Google has ditched “Instant Search” from search result, reports Search Engine Land. Instant Search is that feature that shows search results as you type them in the Google search bar.
Launched in 2010, the feature was a very useful tool especially for those finding it difficult to find or use the right words when searching on Google search engine. Going forward, the feature will no longer be available.
The decision was based on the popularity of search via mobile, which a Google spokesperson said provides a different output from what users get on desktop. A Google spokesperson explained to Search Engine Land why the decision to axe Instant Search became imperative:
“We launched Google Instant back in 2010 with the goal to provide users with the information they need as quickly as possible, even as they typed their searches on desktop devices. Since then, many more of our searches happen on mobile, with very different input and interaction and screen constraints. With this in mind, we have decided to remove Google Instant, so we can focus on ways to make Search even faster and more fluid on all devices.”
In its place, you will now see search suggestions and will be able to click on the suggestions to view the results. If you want more or in-depth results from your query, you will have to click on a search suggestion or click enter.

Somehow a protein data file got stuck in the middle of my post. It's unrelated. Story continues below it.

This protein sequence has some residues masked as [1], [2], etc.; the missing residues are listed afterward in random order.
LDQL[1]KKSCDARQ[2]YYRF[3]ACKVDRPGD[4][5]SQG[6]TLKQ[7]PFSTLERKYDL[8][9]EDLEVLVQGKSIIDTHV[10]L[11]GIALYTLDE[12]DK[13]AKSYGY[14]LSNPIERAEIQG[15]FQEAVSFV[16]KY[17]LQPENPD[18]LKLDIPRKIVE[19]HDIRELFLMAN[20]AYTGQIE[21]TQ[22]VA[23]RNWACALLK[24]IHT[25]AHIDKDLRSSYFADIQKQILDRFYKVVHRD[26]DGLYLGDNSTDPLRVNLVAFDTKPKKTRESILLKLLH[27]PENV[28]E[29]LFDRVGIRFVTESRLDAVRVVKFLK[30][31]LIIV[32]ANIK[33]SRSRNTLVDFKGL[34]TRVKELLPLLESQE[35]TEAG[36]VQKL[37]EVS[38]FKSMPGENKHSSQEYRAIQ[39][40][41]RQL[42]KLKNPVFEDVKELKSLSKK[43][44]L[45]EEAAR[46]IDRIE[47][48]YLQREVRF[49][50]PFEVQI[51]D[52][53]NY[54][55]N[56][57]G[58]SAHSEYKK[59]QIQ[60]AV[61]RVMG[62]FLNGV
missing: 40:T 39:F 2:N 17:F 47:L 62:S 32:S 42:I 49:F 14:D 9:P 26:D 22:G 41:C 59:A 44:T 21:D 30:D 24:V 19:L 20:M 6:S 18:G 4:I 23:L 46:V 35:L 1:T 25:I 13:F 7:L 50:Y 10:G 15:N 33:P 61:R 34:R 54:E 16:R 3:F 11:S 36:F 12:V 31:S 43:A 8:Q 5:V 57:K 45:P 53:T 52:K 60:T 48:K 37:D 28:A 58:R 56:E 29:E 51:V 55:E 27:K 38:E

We may have to wait to see how this new change fits in with Google users, especially those already used to seeing results as they type. Indeed, a lot of people carry out their search via mobile these days, which makes it easier to agree with Google’s decision.
We may have to wait and see how this works out, but it looks like it’s one change that has come to stay.
Two years ago, Google announced two big changes for users accessing its search service on mobile devices. The two notable changes affected rankings of search results for users who use mobile devices to access Google search.
Whit that change the search engine giant started considering a site’s mobile-friendliness as one of its ranking signals, and information from indexed mobile applications to start influencing ranking for users who have signed in, and who have the app installed on the smartphone.
“When it comes to search on mobile devices, users should get the most relevant and timely results, no matter if the information lives on mobile-friendly web pages or apps. As more people use mobile devices to access the internet, our algorithms have to adapt to these usage patterns. In the past, we’ve made updates to ensure a site is configured properly and viewable on modern devices. We’ve made it easier for users to find mobile-friendly web pages and we’ve introduced App Indexing to surface useful content from apps,” Google said two years ago.
Google made several efforts in the past to improve its search results for mobile users. It added some ranking changes that would affect sites that were misconfigured for smartphone users in 2013. The changes included those frustrating situations where a specific URL would redirect all smartphone users to the site’s mobile homepage rather than their preferred destination. This was a problem more prevalent among new sites.